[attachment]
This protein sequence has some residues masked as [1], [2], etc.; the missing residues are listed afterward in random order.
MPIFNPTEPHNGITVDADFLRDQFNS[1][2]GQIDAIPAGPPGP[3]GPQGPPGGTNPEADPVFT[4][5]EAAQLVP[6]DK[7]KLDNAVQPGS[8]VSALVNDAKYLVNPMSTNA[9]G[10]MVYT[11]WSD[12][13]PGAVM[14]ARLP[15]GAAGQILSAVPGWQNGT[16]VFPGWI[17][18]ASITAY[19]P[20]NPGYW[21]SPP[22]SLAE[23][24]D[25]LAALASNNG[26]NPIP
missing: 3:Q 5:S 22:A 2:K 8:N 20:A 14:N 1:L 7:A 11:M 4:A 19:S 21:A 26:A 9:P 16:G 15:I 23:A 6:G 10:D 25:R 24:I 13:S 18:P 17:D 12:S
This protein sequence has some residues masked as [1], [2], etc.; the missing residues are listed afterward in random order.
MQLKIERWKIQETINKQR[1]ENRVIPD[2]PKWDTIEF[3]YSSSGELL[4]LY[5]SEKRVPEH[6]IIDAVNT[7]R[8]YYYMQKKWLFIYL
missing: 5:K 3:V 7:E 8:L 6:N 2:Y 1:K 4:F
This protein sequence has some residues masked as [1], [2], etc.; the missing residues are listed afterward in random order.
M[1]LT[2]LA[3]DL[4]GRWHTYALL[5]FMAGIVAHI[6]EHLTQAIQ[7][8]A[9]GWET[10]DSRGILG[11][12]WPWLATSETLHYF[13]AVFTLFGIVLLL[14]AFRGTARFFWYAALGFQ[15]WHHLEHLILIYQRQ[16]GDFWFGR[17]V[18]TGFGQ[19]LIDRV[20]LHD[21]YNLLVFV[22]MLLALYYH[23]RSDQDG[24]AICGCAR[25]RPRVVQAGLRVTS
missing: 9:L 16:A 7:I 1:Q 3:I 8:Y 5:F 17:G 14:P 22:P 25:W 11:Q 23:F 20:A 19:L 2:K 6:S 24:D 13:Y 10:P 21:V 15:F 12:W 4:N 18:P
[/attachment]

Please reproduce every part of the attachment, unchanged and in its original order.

This protein sequence has some residues masked as [1], [2], etc.; the missing residues are listed afterward in random order.
MPIFNPTEPHNGITVDADFLRDQFNS[1][2]GQIDAIPAGPPGP[3]GPQGPPGGTNPEADPVFT[4][5]EAAQLVP[6]DK[7]KLDNAVQPGS[8]VSALVNDAKYLVNPMSTNA[9]G[10]MVYT[11]WSD[12][13]PGAVM[14]ARLP[15]GAAGQILSAVPGWQNGT[16]VFPGWI[17][18]ASITAY[19]P[20]NPGYW[21]SPP[22]SLAE[23][24]D[25]LAALASNNG[26]NPIP
missing: 3:Q 5:S 22:A 2:K 8:N 20:A 14:N 1:L 7:A 11:M 4:A 19:S 21:A 26:A 9:P 16:G 15:I 23:A 6:G 10:D 25:R 24:I 13:S 18:P 17:D 12:S
This protein sequence has some residues masked as [1], [2], etc.; the missing residues are listed afterward in random order.
MQLKIERWKIQETINKQR[1]ENRVIPD[2]PKWDTIEF[3]YSSSGELL[4]LY[5]SEKRVPEH[6]IIDAVNT[7]R[8]YYYMQKKWLFIYL
missing: 5:K 3:V 7:E 8:L 6:N 2:Y 1:K 4:F
This protein sequence has some residues masked as [1], [2], etc.; the missing residues are listed afterward in random order.
M[1]LT[2]LA[3]DL[4]GRWHTYALL[5]FMAGIVAHI[6]EHLTQAIQ[7][8]A[9]GWET[10]DSRGILG[11][12]WPWLATSETLHYF[13]AVFTLFGIVLLL[14]AFRGTARFFWYAALGFQ[15]WHHLEHLILIYQRQ[16]GDFWFGR[17]V[18]TGFGQ[19]LIDRV[20]LHD[21]YNLLVFV[22]MLLALYYH[23]RSDQDG[24]AICGCAR[25]RPRVVQAGLRVTS
missing: 9:L 16:A 7:I 1:Q 3:I 8:Y 5:F 17:G 14:P 22:P 25:W 11:Q 23:F 20:A 19:L 2:K 6:S 24:D 13:Y 10:P 21:V 15:F 12:W 4:N 18:P